Since my travel plans got cancelled due to the COVID-19 quarantine, I treated myself to a slew of books set in distant lands to satisfy my travel bug. First up was a winner, The Lost Man by Jane Harper. Set on neighboring cattle ranches in the immense Australian outback, the story offers a complicated and satisfying mystery with a genuine sense of the vast Queensland landscape and the cost of human isolation, so apropos for our time.                                                       Martha Reed

Cleo Coyle’s latest urban cozy, BREWED AWAKENING, 2019.
The husband-and-wife team of Alice Alfonsi and Marc Cerasini have written another winner in the Coffeehouse Mystery series. Clare Cosi, the intrepid amateur sleuth and manager of the Village Blend coffeehouse in Greenwich Village, wakes one morning in nearby Washington Square Park wearing a stranger’s clothing and unable to remember the past fifteen years of her life.

The usual Village Blend crew, including Clare’s ex-husband Matteo Allegro, his mother, Madame, and an assortment of baristas, join Clare’s fiancĂ©, NYPD detective Mike Quinn, liberating Clare from the hospital and assisting her investigation of why she was seen accompanying a hotel heiress minutes before the woman’s disappearance. 

Nothing makes sense until, after drinking many mugs of decent coffee, Clare strips away the drug-induced fog clouding her memory and solves several past murders.

A fast-paced ride through New York City and the Hamptons, laced with plenty of coffee brewing factoids and cookie and cake recipes.                                                                                                                                                                       Margaret S. Hamilton

When We Believed in Mermaids by Barbara O’Neal
Josie Bianci was killed fifteen years earlier in a terrorist attack on a train. Since then, her sister, Kit, an ER doctor in Santa Cruz, has rebuilt her life, but the pain and grief her sister’s loss continues. Kit was the studious one, overcoming so many odds to get through medical school, while Kit was the gorgeous one who fell deeply into drugs and sexual promiscuity. One evening Kit is watching the television news and she sees a woman who must be her sister, escaping from a fire in Auckland, New Zealand. She is a dead ringer for Josie. How could that be?

Kit travels to Auckland to find this woman, and her journey involves recalling a difficult and twisted path growing up in a dysfunctional home filled with pain and parental neglect. Once in New Zealand, she also meets a secretive and attractive man who helps her in her hunt for Josie. This book has all the emotions: grief, love, loss, anger, joy. The story of the family is engrossing, and the journey Kit takes is one of redemption.                                                                                                                                                                           Susan Van Kirk

What better than a great cozy read during these trying virus days?

After four back-to-back medical conventions, event planner Sophie Winston is ready for a break. But then she is given the opportunity to ghost write a cook book for big bucks. Given her bathroom needs a major redo—she accepts the assignment but finds out two women have gone missing. Sophie doesn’t think it is a coincidence, and one of them turns out to be the first ghost writer on the project she took over.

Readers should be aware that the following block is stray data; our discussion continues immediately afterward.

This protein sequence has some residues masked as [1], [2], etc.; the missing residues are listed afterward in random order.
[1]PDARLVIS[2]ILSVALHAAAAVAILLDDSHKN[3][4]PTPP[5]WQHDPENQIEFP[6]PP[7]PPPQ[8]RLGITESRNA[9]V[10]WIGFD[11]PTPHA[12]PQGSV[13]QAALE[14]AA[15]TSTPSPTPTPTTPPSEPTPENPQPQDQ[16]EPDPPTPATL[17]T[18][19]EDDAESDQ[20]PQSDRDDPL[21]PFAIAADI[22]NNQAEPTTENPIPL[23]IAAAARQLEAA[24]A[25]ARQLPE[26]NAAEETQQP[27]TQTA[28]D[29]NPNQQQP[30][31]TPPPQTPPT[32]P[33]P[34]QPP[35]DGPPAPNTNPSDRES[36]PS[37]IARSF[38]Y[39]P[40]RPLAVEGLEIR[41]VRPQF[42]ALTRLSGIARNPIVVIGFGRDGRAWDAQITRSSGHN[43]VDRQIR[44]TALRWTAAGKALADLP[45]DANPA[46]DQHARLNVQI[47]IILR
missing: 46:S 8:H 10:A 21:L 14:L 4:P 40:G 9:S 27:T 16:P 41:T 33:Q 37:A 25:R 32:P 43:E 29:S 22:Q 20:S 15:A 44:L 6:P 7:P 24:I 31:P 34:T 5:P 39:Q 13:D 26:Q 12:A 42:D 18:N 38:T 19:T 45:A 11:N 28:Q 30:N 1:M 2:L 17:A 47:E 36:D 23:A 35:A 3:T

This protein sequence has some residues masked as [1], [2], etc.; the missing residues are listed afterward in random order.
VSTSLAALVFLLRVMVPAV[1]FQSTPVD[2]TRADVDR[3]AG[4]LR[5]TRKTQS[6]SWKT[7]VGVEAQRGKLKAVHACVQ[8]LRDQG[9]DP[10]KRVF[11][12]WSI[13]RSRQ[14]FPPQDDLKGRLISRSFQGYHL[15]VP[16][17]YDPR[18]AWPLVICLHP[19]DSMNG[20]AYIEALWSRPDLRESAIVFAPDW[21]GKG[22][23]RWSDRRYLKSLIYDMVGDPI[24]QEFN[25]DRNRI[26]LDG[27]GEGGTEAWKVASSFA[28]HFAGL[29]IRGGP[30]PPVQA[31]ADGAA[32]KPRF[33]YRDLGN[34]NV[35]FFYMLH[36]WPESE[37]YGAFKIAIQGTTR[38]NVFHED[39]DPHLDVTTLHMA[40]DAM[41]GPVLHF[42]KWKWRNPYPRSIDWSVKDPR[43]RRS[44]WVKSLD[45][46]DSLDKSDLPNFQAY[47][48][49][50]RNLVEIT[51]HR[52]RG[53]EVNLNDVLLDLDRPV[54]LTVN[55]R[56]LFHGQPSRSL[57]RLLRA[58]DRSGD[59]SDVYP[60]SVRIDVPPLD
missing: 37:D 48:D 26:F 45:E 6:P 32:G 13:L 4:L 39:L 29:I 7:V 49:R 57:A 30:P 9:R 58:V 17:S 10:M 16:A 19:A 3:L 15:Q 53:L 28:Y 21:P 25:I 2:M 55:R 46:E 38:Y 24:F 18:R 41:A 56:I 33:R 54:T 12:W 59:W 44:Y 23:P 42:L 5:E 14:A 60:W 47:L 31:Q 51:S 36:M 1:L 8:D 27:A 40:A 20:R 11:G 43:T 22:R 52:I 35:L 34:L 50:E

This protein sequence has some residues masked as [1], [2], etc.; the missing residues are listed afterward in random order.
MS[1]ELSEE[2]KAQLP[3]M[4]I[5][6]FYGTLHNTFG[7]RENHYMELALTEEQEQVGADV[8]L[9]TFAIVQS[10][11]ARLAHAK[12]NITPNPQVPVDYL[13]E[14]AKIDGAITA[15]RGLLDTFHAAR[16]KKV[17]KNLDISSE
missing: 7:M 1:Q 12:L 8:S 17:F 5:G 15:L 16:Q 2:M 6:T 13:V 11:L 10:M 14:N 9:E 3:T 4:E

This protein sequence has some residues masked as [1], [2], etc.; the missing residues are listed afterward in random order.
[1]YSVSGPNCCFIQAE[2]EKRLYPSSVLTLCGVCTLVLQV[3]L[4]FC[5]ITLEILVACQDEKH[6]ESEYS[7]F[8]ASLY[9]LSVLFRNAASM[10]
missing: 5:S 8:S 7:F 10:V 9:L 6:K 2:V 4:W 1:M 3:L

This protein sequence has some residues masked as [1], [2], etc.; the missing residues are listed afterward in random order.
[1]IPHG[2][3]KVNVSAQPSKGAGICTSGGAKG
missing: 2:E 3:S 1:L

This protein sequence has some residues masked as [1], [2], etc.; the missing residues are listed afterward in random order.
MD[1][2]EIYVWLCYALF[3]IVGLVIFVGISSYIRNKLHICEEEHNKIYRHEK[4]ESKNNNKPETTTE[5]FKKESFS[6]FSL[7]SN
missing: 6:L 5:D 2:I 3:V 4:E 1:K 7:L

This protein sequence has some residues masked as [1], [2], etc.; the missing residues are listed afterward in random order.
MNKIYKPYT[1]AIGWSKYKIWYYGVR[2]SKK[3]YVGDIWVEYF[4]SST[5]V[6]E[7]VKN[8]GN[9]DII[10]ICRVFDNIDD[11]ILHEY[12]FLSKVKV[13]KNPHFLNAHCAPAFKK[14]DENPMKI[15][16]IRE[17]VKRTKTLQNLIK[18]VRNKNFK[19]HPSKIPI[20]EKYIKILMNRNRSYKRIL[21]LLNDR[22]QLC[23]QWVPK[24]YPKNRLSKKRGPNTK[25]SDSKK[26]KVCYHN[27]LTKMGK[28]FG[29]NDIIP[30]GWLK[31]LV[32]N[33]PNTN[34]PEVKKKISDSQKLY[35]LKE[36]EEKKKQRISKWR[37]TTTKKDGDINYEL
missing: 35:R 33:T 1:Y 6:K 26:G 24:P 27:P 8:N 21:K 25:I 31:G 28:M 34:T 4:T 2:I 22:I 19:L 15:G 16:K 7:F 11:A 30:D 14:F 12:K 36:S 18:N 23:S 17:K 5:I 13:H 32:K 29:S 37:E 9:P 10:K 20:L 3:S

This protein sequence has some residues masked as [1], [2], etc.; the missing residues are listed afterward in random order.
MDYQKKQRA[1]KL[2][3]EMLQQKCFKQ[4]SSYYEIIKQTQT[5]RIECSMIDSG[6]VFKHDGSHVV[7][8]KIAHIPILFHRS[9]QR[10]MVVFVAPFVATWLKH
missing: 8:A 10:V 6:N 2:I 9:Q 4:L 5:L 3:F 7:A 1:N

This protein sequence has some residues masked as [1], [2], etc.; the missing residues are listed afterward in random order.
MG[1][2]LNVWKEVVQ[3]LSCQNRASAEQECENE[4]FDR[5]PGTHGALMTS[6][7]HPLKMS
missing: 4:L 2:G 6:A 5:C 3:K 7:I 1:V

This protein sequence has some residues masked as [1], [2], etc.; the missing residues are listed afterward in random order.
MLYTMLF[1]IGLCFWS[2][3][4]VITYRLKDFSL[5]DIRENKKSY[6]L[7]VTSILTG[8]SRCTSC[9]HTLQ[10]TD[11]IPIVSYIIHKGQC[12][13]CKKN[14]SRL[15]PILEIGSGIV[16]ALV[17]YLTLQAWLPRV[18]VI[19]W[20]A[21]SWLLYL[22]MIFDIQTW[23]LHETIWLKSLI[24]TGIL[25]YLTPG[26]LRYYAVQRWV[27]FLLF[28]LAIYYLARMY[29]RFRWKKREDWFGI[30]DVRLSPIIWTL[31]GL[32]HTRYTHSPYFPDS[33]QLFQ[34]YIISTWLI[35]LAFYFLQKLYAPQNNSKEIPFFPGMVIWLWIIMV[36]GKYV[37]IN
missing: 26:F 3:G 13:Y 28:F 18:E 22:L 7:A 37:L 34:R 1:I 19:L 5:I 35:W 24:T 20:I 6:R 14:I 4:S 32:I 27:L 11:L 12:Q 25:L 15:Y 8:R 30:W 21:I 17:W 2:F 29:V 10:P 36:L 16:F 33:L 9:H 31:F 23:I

Set in the fall, as the book evolves the temperatures get colder and colder. Wouldn’t you know, ghost writing the book also means she must test cook all the recipes! But the recipes have codes handwritten beside them. They have to be clues.

This is one of the coziest cozy series I’ve ever read. The recipes alone are worth the price of the book. I always want to get back to Sophia, Mars, Daisy, Natasha, and Nina.                                                                                                                E. B. Davis 

Time to read thanks to the COVID-19 lockdown met desperation to reduce the to be read shelf induced by our decision to return to Maine. As a result, I’ve been zipping through a four-foot-high stack of books that I would prefer to donate to our local library rather than pack. So far, the endeavor is moving right along.

The Burning Room by Michael Connelly. This is the second Bosch book I’ve read. I had forgotten how much I enjoyed Connelly’s writing. Bosch is at the end of his career in The Burning Room. He enrolled in the DROP program at the LAPD and he’s got less than a year remaining on the force before retirement. The cold case unit has recently taken the decision to pair young, green, detectives, with seasoned pros, and Bosch has drawn Lucky Lucy. A former beat cop who not only survived the gun battle that killed her partner, but took down his attacker.

The duo are assigned the task of finding the person who fired the shot that killed a Mariachi musician. The shot was fired six years ago, but the bullet only recovered from the musician’s spine after his death. Soon after starting the assignment, Bosch discovers his partner is privately working the case of the Bonnie Brae tragedy where nine children died in an arson set fire. When Bosch learns his partner is one of the few surviving children of that tragedy, he decides the team should take on the case.

Connelly’s skill as a storyteller is apparent as he weaves the stories of these two disparate cases together without letting the reader become confused. Each case is fully formed and the decisions surrounding the partners actions make perfect sense and bring the book to a fully satisfying conclusion. One of the highlights of the story was the characterization of Lucy. She’s young enough to be Bosch’s daughter and Connelly pays homage to this generational difference through Lucy’s actions and language. Her youth and inexperience provide an interesting spice to Bosch’s seasoned investigation letting the reader know the LAPD will be in good hands after Bosch’s departure.                                                                                                                                                                                                                                                              Kait Carson